Some people prefer to turn up at the gym with no planned workout, using whatever equipment is available and making it up as they go along. That’s fine; that’s what works for them. I am not one of these people. I like having structured workouts. I write down which exercises I’m going to perform and how many reps and sets I intend to do. The whole process is a learning curve; sometimes I discover that I under- or over-estimated how many reps or sets I’m capable of doing and have to adjust it, but I still find it useful to have those guidelines there.

I just jot my workouts down in the ‘Notes’ section on my phone, or sometimes in a notebook and bring it along with me. If you’re really organised then you might want to plan out several weeks’ worth of workouts in advance.

Design your workout split (how you separate your weekly workouts based on which parts you’re training) the way that you want to. This might mean you do full-body sessions, push/pull sessions (sessions that focus on ‘pushing’ and ‘pulling’ exercises separately) or just  simply train lower body and upper body on separate days. I find this last option is what suits me best; because if I have DOMS (delayed onset muscle soreness, a.k.a when you have difficulty trying to get up from your chair after leg day) in my legs from my recent lower body day, I can still go to the gym to train my upper body.

4.) Educate yourself:

This is a common theme in all of the areas that I’ve covered here and I cannot emphasise its importance enough. Do your research. There is a lot of information available for free online and whilst you should be careful about your sources, this can be really helpful. Try to read up about training systems, watch videos created by trainers to learn how to use certain machines or to perform exercises correctly that you’re not sure about.

Don’t be afraid to ask. If you don’t know how to do something, find the nearest trainer who’s not busy with a client and they should be more than happy to help you; it’s their job and they’re there for a reason. You might feel silly asking, but you’ll feel more silly about being too afraid to try something new.

Go to classes. The first time I ever used a barbell was in a body pump class. It’s a great way to introduce yourself to a piece of equipment that you’re not sure about, and with a trainer putting you through your paces you don’t have to worry about what to do next. Once you feel a bit more comfortable performing certain exercises, you might have the courage to do something similar on your own.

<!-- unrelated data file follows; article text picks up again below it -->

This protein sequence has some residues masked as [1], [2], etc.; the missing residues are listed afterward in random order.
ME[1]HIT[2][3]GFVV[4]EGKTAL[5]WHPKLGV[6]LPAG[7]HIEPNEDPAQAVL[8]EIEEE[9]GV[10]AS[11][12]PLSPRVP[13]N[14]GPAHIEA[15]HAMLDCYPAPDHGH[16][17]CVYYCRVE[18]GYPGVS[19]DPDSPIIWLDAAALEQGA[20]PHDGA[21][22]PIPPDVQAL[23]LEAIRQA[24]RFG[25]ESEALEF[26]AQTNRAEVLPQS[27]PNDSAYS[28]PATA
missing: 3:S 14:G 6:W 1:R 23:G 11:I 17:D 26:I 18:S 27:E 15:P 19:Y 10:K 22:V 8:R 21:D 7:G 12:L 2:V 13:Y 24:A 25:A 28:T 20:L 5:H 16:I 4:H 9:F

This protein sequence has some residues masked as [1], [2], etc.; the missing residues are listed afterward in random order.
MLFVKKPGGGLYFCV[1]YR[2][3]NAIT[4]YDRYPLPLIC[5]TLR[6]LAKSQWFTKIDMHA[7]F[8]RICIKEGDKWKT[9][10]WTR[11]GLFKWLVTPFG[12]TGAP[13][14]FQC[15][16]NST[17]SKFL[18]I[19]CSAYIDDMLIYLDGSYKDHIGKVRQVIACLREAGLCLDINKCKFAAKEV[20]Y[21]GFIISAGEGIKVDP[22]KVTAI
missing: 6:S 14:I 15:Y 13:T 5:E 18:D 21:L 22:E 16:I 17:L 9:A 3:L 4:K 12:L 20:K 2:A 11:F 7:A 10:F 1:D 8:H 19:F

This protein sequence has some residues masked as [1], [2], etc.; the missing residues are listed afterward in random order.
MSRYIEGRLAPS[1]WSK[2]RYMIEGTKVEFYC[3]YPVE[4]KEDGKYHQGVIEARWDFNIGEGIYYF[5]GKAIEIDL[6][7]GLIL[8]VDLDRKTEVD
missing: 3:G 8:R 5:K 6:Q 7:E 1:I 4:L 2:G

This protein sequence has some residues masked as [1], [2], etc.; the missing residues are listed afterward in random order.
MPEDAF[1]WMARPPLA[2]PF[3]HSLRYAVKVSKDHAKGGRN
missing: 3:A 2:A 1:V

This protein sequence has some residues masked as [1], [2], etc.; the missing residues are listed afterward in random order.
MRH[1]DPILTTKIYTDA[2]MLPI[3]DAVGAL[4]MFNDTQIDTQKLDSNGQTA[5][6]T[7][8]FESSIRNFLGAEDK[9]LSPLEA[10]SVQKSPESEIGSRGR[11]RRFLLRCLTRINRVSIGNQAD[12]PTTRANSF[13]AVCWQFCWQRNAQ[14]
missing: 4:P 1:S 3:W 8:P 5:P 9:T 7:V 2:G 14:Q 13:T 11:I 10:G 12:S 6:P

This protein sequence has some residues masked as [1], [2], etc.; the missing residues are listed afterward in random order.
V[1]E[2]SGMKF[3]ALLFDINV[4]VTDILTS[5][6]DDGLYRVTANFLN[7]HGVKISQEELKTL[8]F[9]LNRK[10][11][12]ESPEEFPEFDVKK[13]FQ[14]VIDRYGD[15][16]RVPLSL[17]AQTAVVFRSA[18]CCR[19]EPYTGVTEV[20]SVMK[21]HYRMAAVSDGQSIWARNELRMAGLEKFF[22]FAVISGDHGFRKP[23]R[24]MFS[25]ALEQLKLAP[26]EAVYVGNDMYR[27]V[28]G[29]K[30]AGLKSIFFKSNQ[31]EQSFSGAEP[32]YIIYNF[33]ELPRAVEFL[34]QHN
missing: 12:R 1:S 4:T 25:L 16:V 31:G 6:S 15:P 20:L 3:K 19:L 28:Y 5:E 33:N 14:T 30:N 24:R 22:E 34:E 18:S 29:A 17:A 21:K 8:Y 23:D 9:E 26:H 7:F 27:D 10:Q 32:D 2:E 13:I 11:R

Make sure you can trust the people you take your inspiration from – in my opinion, some of the best personal trainers who share their workout videos on Instagram include Alice Living, Shona Vertue, Alexia Clark and Bradley Simmonds.

5.) What next?

After all this, you might still be wondering exactly what you should be doing in the gym. Unfortunately, there is no single plan I can share because training styles, like nutrition, are very individual-specific. Factors such as goals, injuries, illnesses and fitness abilities greatly influence training plans, so it’s up to you to decide on how you want to train. I would advise you to start step-by-step. Perhaps go to classes to gain confidence, talk to trainers, maybe start with bodyweight exercises until you feel comfortable enough to add weight, and be kind to yourself. Putting yourself outside of your comfort zone will help you to make the most progress, and one day you’ll look back and wish you’d done it sooner.

The most important thing is to ensure that the exercises you are performing are safe, and that you feel good or enjoy the exercise. We are all unique, we are all adapted for different things and therefore enjoy different things. You might be better suited to endurance exercise such as long-distance running than your friend is, or feel comfortable performing an exercise which his or her body dislikes. And there’s nothing wrong with that – fitness should not be about lifting heavy weights because your #fitspo (still hate that hashtag) says you should; it should be about finding something that you enjoy and can therefore stick with.

Thank you for reading my post, I really hope this helps if you’re feeling nervous or unaccustomed to a gym environment, and I’ll be happy to answer any questions you might have if you leave a comment below. Good luck with your fitness journey!

Lauren x